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Banbury WW2 Sculpture Unveiled at Castle Quay

We’re proud to announce the unveiling of a one-of-a-kind sculpture in Castle Quay to commemorate the 80th anniversary of the Alcan factory bombing during World War II. The centre’s longstanding tenants, Tooley’s Boatyard, created the incredible piece, which is an aerial view of Banbury and depicts the bombing that took place in the early hours of 7th September 1940. 

It is understood that the lock was badly damaged by a 500lb bomb, however the lock gates were not destroyed and prevented the town from being flooded. Luckily nobody was killed as a result of the bombing and the only injury was to Mrs Malloy’s cockerel who lost his feathers but fortunately was well enough for visitors to go and see him for a small donation to raise money for spitfires. To this day the lock still bears the date 1940 from when it was repaired after the attack.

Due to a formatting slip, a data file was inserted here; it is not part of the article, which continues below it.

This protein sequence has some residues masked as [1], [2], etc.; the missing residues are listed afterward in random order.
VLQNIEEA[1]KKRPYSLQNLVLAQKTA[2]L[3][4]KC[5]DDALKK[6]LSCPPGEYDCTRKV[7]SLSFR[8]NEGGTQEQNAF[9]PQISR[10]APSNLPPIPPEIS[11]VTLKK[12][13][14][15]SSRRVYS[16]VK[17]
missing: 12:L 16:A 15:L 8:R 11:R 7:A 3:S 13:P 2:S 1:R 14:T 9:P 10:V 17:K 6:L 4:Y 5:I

The sculpture has been made from scraps of metal and some pieces donated by McLaren, the developer building the new Castle Quay Waterfront development. The piece, created by blacksmiths Jamie Simmons & Graham Symons at Tooley’s Boatyard, features a German bomber flying off after its strafing run, and then being chased by a Spitfire – all set over the aerial view of a 1940s Banbury. The sculpture was based on several photographs of the town in the 1940s (shown below), with one of the photos showing the damage caused by one of the bombs. 

Cllr Kieran Mallon and representatives of the British Legion, McLaren, Lock29 and Castle Quay were present on Saturday 5th September 2020 for the unveiling of the sculpture. 

The sculpture can be viewed by everyone and is located just behind the Customer Service Desk opposite the newly opened Lock29. People are encouraged to go and see it for themselves and take a photo or two to capture this moment of Banbury’s history.